Background: Some studies have shown that the presence of a systemic inflammatory response, as evidenced by raised circulating concentrations of C-reactive protein (CRP), predicted recurrence and overall survival in patients with colorectal cancer. The aim of this study was to examine the relationship between the inflammatory response and overall and cancer-specific survival in patients undergoing potentially curative resection for colorectal cancer.
Methods: A total of 174 patients considered to have undergone curative resection were studied. Circulating CRP concentrations were measured before and/or after operation.
Results: The majority of patients were aged 65 years or more, had colonic tumours and Dukes' stage B lesions. During follow-up, 47 patients (27 per cent) developed recurrence and 59 (34 per cent) died. On univariate analysis, age (P < 0.01), Dukes' stage (P < 0.001), and CRP levels before (P < 0.01) and after (P < 0.01) operation were significantly associated with overall and cancer-specific survival. On multivariate analysis of patients in whom preoperative CRP concentration was measured, age (P < 0.01), Dukes' stage (P < 0.05) and CRP concentration (P < 0.01) were independently associated with both overall and cancer-specific survival.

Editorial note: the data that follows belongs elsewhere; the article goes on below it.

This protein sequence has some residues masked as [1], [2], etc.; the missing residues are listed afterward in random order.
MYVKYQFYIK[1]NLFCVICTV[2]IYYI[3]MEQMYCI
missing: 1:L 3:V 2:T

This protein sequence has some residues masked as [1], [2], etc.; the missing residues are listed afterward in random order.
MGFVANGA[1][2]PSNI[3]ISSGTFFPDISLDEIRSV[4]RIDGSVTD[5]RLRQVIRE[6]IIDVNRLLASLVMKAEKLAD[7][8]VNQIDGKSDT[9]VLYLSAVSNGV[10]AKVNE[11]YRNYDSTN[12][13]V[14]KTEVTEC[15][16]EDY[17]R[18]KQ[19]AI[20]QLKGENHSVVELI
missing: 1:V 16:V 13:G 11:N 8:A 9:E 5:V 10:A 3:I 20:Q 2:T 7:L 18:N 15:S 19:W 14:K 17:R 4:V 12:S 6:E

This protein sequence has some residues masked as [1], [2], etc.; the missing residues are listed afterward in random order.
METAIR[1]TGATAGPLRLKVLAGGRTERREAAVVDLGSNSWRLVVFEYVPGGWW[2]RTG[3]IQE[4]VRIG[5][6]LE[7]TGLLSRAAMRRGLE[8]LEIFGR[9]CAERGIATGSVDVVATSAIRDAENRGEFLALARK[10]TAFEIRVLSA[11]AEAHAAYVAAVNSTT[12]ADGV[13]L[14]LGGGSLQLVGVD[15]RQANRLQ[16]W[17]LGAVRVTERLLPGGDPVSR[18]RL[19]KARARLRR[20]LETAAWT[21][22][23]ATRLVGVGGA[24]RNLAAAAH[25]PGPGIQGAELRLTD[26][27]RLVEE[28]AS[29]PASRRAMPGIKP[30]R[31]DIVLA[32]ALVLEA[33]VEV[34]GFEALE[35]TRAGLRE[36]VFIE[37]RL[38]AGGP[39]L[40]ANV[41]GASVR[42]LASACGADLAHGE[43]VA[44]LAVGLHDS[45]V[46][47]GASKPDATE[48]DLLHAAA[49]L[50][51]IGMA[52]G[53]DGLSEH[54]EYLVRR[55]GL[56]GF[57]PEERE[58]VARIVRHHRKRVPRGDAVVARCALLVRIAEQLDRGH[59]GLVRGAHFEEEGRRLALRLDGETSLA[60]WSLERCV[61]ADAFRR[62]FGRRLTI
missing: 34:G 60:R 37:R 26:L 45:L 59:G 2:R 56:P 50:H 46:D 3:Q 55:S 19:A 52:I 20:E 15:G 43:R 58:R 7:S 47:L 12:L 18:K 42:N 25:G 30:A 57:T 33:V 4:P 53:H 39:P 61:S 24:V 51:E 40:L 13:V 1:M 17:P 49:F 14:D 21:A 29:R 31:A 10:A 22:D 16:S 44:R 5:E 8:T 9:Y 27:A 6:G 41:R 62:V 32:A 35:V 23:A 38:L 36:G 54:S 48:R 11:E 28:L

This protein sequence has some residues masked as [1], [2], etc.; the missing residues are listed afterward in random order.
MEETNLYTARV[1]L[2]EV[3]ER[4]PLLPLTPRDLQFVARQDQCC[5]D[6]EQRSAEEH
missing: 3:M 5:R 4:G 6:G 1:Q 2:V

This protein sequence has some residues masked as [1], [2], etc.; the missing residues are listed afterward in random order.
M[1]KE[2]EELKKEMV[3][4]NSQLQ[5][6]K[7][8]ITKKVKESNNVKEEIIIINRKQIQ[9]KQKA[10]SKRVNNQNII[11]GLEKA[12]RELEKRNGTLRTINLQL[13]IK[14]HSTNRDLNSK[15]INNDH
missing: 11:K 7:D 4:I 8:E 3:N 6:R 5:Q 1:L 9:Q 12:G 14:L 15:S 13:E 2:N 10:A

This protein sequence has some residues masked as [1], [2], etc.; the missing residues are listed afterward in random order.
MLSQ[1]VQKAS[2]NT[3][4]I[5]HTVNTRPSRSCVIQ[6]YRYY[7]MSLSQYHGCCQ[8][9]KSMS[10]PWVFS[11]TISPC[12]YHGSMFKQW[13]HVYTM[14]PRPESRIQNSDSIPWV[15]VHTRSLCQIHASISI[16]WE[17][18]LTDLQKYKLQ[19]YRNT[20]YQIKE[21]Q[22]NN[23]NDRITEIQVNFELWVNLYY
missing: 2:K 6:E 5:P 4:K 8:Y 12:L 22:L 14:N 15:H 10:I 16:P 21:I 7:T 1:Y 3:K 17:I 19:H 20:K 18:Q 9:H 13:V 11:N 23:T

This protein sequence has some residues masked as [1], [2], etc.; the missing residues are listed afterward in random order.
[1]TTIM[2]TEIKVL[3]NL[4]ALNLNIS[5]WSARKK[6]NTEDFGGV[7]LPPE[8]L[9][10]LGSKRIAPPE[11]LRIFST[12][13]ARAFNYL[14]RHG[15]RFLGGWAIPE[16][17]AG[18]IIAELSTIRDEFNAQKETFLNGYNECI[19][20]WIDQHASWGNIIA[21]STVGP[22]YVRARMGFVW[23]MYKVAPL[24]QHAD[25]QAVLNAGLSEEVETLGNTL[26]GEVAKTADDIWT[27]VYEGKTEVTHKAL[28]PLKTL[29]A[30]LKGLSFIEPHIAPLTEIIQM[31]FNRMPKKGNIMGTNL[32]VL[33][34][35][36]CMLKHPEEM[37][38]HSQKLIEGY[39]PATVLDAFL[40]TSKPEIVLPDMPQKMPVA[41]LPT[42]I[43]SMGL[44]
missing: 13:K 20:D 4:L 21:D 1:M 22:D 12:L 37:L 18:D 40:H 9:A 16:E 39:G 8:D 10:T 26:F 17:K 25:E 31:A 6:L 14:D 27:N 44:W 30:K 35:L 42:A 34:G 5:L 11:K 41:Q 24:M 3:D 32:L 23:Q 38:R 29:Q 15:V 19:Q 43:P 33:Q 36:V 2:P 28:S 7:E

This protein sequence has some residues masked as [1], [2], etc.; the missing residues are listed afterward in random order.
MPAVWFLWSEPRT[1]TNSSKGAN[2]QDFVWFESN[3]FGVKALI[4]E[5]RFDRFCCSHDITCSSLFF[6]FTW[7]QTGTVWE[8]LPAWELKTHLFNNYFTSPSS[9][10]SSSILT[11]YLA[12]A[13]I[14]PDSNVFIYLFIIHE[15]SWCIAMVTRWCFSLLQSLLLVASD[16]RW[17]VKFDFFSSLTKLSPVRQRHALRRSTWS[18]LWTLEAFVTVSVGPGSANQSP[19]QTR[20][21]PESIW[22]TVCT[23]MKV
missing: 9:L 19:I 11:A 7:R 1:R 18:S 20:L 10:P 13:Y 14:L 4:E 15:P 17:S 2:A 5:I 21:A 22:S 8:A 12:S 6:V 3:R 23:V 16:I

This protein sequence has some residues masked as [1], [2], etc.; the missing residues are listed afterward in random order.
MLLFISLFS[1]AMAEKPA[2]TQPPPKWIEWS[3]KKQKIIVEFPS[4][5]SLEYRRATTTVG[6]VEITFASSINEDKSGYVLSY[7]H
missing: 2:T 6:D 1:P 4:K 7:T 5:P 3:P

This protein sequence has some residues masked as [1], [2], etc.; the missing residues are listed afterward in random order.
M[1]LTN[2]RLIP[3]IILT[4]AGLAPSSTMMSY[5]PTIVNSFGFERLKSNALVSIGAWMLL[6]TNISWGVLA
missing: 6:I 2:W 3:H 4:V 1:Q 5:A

Conclusion: In patients who have undergone potentially curative resection for colorectal cancer, the presence of a systemic inflammatory response predicts a poor outcome.